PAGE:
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BBC Parliament

October 19, 2008

I’m currently addicted to watching BBC Parliament. I’m no expert on politics, but I enjoy hearing people debating things. Anyone who can deliver an articulate argument makes me swoon. I’m very fickle. Politician A will make a case for the government, and I’ll nod my head in agreement, and then Politician B will demolish their case with a fine rebuttal, and I’ll nod even more vigorously. I’ll agree with almost anything if it’s argued well enough.

In the evenings I’ve been watching The Record Review, which is a summary of the day’s politics. It’s presented by possibly the greyest man in existence, who looks as though he has just been airlifted into the present from 1989. I don’t know his name, but he has absolutely no charisma whatsoever, and the show is all the better for it. There’s a wonderful lack of glamour or showbiz on the channel. It’s mostly just middle-aged men laconicly musing about the economy. It’s brilliant.

The other evening they were showing Jacqui Smith answering questions about the government’s failed bid to pass the 42-day arrest law (or whatever it’s called) and it was genuinely riveting telly. Like a less glamorous, more British version of The West Wing.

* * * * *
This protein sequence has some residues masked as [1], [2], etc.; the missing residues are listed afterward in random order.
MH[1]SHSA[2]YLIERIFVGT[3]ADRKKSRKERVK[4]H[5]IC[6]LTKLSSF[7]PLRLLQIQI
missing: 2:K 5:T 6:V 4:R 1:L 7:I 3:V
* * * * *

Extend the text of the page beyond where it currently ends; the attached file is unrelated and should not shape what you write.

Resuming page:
If you click on the BBC Parliament website, it gives you a lowdown on which select committees will be on screen this week. Sunday night will be The Public Administration Committee with…

  • Matthew Taylor, chief executive, Royal Society for the encouragement of Arts, Manufactures and Commerce (RSA) and former head of the Number 10 policy unit
  • Geoff Mulgan, director, Young Foundation and former head of policy at Number 10
  • Zenna Atkins, chair, Ofsted
  • Sir Steve Robson, former second permanent secretary at HM Treasury
  • Can you think of anything more exciting? Who needs coke and hookers?

    And when I’m bored of BBC Parliament, I can always switch over to 4Music, where Jason Donovan is doing a countdown of classic overlooked hits from the 80s.

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